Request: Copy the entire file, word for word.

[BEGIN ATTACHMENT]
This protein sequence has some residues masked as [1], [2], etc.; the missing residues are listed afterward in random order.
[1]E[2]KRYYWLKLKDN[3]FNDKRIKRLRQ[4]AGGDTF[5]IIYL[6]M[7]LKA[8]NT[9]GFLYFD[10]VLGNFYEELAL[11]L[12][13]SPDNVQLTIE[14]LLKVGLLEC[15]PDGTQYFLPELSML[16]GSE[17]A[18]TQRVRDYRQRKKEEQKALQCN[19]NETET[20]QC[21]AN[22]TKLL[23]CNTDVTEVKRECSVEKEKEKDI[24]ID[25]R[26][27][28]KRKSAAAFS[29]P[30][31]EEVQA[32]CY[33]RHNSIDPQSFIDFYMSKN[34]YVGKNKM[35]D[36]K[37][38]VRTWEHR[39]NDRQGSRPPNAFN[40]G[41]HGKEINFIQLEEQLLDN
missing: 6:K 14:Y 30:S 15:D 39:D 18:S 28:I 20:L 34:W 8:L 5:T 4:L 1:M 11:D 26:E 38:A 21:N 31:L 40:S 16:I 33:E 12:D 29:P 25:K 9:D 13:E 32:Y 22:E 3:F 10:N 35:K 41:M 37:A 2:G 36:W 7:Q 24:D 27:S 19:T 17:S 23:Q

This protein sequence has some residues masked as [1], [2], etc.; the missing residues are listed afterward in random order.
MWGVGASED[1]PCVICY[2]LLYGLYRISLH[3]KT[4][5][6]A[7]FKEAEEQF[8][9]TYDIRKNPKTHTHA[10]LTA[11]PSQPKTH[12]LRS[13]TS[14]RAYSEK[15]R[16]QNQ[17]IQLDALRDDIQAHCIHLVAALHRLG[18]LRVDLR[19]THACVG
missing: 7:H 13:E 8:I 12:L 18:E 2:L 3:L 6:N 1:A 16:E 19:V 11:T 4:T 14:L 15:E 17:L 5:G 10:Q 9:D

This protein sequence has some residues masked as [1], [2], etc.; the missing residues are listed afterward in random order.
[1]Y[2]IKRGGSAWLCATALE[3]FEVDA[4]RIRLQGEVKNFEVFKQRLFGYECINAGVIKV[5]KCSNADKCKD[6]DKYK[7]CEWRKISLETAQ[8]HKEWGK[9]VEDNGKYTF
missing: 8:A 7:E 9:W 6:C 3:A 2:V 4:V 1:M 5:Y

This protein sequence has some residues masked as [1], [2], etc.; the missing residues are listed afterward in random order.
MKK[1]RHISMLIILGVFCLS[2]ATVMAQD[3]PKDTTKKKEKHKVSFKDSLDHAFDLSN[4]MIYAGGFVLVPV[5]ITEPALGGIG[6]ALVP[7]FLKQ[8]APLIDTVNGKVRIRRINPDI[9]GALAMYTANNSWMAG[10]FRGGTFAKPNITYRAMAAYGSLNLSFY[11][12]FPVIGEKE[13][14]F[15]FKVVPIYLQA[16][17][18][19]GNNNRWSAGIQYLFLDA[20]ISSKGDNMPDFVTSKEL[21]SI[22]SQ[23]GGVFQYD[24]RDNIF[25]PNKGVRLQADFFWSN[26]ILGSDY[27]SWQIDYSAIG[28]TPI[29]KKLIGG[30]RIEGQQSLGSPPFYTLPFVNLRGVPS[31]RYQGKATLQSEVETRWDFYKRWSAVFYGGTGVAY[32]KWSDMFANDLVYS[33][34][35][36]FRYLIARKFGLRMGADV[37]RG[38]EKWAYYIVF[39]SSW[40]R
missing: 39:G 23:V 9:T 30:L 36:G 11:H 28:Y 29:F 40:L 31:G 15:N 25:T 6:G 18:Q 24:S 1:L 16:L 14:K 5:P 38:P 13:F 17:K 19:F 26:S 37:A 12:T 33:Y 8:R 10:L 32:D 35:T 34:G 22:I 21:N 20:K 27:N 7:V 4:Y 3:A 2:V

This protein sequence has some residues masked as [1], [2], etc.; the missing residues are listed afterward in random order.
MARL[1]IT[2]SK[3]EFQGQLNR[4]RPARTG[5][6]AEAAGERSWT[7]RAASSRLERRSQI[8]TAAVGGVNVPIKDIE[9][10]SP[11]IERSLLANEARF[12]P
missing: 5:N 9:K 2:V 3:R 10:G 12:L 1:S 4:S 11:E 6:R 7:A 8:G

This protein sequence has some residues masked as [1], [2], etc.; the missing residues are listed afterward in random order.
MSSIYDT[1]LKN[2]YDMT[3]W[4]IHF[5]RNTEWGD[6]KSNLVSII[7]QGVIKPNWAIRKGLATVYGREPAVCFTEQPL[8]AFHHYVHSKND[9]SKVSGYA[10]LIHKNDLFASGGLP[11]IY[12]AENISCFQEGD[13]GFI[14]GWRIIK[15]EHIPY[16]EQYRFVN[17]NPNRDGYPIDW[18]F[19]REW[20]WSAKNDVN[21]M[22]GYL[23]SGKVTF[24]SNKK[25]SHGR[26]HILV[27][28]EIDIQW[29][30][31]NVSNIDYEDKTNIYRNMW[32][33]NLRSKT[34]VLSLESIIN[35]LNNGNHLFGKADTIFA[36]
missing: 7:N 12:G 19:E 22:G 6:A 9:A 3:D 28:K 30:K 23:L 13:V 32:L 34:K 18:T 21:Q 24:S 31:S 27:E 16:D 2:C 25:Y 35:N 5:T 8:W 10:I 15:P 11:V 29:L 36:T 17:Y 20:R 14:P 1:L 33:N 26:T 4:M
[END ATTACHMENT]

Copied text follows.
This protein sequence has some residues masked as [1], [2], etc.; the missing residues are listed afterward in random order.
[1]E[2]KRYYWLKLKDN[3]FNDKRIKRLRQ[4]AGGDTF[5]IIYL[6]M[7]LKA[8]NT[9]GFLYFD[10]VLGNFYEELAL[11]L[12][13]SPDNVQLTIE[14]LLKVGLLEC[15]PDGTQYFLPELSML[16]GSE[17]A[18]TQRVRDYRQRKKEEQKALQCN[19]NETET[20]QC[21]AN[22]TKLL[23]CNTDVTEVKRECSVEKEKEKDI[24]ID[25]R[26][27][28]KRKSAAAFS[29]P[30][31]EEVQA[32]CY[33]RHNSIDPQSFIDFYMSKN[34]YVGKNKM[35]D[36]K[37][38]VRTWEHR[39]NDRQGSRPPNAFN[40]G[41]HGKEINFIQLEEQLLDN
missing: 6:K 14:Y 30:S 15:D 39:D 18:S 28:I 20:L 34:W 8:L 5:T 4:L 1:M 11:D 26:E 38:A 21:N 31:L 40:S 16:I 33:E 12:D 29:P 25:K 9:D 13:E 32:Y 22:E 3:F 10:N 35:K 41:M 37:A 2:G 36:W 7:Q 24:D 27:S 19:T 17:S 23:Q

This protein sequence has some residues masked as [1], [2], etc.; the missing residues are listed afterward in random order.
MWGVGASED[1]PCVICY[2]LLYGLYRISLH[3]KT[4][5][6]A[7]FKEAEEQF[8][9]TYDIRKNPKTHTHA[10]LTA[11]PSQPKTH[12]LRS[13]TS[14]RAYSEK[15]R[16]QNQ[17]IQLDALRDDIQAHCIHLVAALHRLG[18]LRVDLR[19]THACVG
missing: 7:H 13:E 8:I 12:L 18:E 2:L 3:L 6:N 1:A 16:E 19:V 11:T 4:T 14:L 15:E 17:L 5:G 10:Q 9:D

This protein sequence has some residues masked as [1], [2], etc.; the missing residues are listed afterward in random order.
[1]Y[2]IKRGGSAWLCATALE[3]FEVDA[4]RIRLQGEVKNFEVFKQRLFGYECINAGVIKV[5]KCSNADKCKD[6]DKYK[7]CEWRKISLETAQ[8]HKEWGK[9]VEDNGKYTF
missing: 8:A 7:E 9:W 6:C 3:A 2:V 4:V 1:M 5:Y

This protein sequence has some residues masked as [1], [2], etc.; the missing residues are listed afterward in random order.
MKK[1]RHISMLIILGVFCLS[2]ATVMAQD[3]PKDTTKKKEKHKVSFKDSLDHAFDLSN[4]MIYAGGFVLVPV[5]ITEPALGGIG[6]ALVP[7]FLKQ[8]APLIDTVNGKVRIRRINPDI[9]GALAMYTANNSWMAG[10]FRGGTFAKPNITYRAMAAYGSLNLSFY[11][12]FPVIGEKE[13][14]F[15]FKVVPIYLQA[16][17][18][19]GNNNRWSAGIQYLFLDA[20]ISSKGDNMPDFVTSKEL[21]SI[22]SQ[23]GGVFQYD[24]RDNIF[25]PNKGVRLQADFFWSN[26]ILGSDY[27]SWQIDYSAIG[28]TPI[29]KKLIGG[30]RIEGQQSLGSPPFYTLPFVNLRGVPS[31]RYQGKATLQSEVETRWDFYKRWSAVFYGGTGVAY[32]KWSDMFANDLVYS[33][34][35][36]FRYLIARKFGLRMGADV[37]RG[38]EKWAYYIVF[39]SSW[40]R
missing: 39:G 23:V 9:T 30:L 36:G 11:H 28:Y 29:F 40:L 31:G 15:N 25:T 6:G 18:Q 24:S 1:L 16:L 14:K 5:P 38:P 13:F 17:K 19:F 26:S 37:A 12:T 33:Y 8:R 10:L 32:D 35:T 34:G 22:I 21:N 20:K 27:N 7:V 4:Y 3:A 2:V

This protein sequence has some residues masked as [1], [2], etc.; the missing residues are listed afterward in random order.
MARL[1]IT[2]SK[3]EFQGQLNR[4]RPARTG[5][6]AEAAGERSWT[7]RAASSRLERRSQI[8]TAAVGGVNVPIKDIE[9][10]SP[11]IERSLLANEARF[12]P
missing: 5:N 9:K 2:V 3:R 10:G 12:L 1:S 4:S 11:E 6:R 7:A 8:G

This protein sequence has some residues masked as [1], [2], etc.; the missing residues are listed afterward in random order.
MSSIYDT[1]LKN[2]YDMT[3]W[4]IHF[5]RNTEWGD[6]KSNLVSII[7]QGVIKPNWAIRKGLATVYGREPAVCFTEQPL[8]AFHHYVHSKND[9]SKVSGYA[10]LIHKNDLFASGGLP[11]IY[12]AENISCFQEGD[13]GFI[14]GWRIIK[15]EHIPY[16]EQYRFVN[17]NPNRDGYPIDW[18]F[19]REW[20]WSAKNDVN[21]M[22]GYL[23]SGKVTF[24]SNKK[25]SHGR[26]HILV[27][28]EIDIQW[29][30][31]NVSNIDYEDKTNIYRNMW[32][33]NLRSKT[34]VLSLESIIN[35]LNNGNHLFGKADTIFA[36]
missing: 7:N 12:G 19:E 22:G 6:A 9:A 3:D 28:K 30:K 23:L 13:V 32:L 34:K 18:T 21:Q 24:S 31:S 27:E 16:D 2:C 25:Y 35:N 5:T 8:W 10:I 15:P 11:V 29:L 36:T 17:Y 20:R 14:P 1:L 33:N 26:T 4:M